pounding and sounding and making sounds blowing air over her tongue
that were perfectly in rhythm and mostly in pitch with what the
muscians were doing.  I can tell you with certainty that she was not
doing any thinking about the experience and that she has a very
limited sound repetoire.  She was just present and added her identity
to the relationship.  It was such an inspiring experience the
musicians brought her up for a bow. She transformed the ensemble with
her presense.

> Having said all of that, I still think there is much to be done, and many
> skills to perfect -- most of which is not covered in the standard MBA
> program :-)

I don't know anything about MBA programs or really much about
corporate bodies or goverment bodies in any kind of experiential way.
I don't know what their capacities for relationship forming is.  I
will say that as an outsider I have experienced their systems as
closed.  That is not to say that I think they are closed but that what
ever makes relationship opprtunities possible is not obvious to me.

Having said all of this I totally agree with you that there is work to
be done.  I work very hard but my focus is on myself.  I work on being
more open and having more space available by noticing when I feel
closed and uncovering the relationships that associate with the
closing.  I do think the business of invitation is work and a journey.
 It is the discovery of language that orients the participants to
discover possiblity along a path which is at the point of crafting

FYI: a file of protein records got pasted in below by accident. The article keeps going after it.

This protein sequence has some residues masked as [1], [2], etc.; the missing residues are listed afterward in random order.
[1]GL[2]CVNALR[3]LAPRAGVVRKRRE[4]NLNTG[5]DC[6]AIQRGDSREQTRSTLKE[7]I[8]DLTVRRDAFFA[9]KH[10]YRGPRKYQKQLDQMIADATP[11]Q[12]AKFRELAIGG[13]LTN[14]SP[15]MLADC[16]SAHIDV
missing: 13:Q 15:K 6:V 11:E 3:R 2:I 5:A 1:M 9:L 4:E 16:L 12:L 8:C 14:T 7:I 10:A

invitation invisible.

For me the work of remaining open and richly diverse inside myself is
difficult but required because it creates more possibilities for
connection.  It requires a presence and mindfulness that is
challenging and frankly exhausting.  I have always understood the need
for naps.  But I also think what makes this work is not the self
organizing sytem.  To my mind what makes this difficult is a cognitive
propensity to recognize patterns, to aggregate sensory information, to
tag, to predict and to abstract.  It is a kind of headyness that I
find delightful and exciting and satisfying but I think it leads to
judgement rather than description or plain response.  The challenge
for me is to be the dance in the spiral and not the recorder of the
dance happening in the spiral.

In my understanding of self organizing systems they operate as the
dance not the dancers who make up the ensemble.  So  although I
believe we are looking at the same soup and we see all the same
elements swimming and interacting in the matrix our viewpoints are
from different perspectives.

> Take for example the business of invitation. And here I am thinking not only
> of the invitation for an Open Space Event, but the larger invitations to all
> those who might care to join us in the creation or renewal of a major
> project or business venture. A truly inviting invitation must be clear,
> focused, attractive, and with sufficient specificity to get the "guests" to
> the right place, time, and state of mind -- while still remaining open
> enough to encourage high levels of creativity and innovation. I suppose that
> some people can do all of this just naturally, but I think we all can do it
> better with thought and practice. Might I say "work?"
> And of course, an effective invitation is not simply a matter of words on a
> piece of paper. The personhood of the "inviter" is also important. At some
> deeper level I think we must be the invitation we seek to make. To make the
> point obvious just think of what happens when the "words" say "Please come!"
> but the body language says something quite different.
> Harrison
> Harrison Owen
> 7808 River Falls Drive
> Potomac, Maryland 20854
> Phone 301-365-2093
> Skype hhowen
> Open Space Training
> Open Space Institute
> Personal website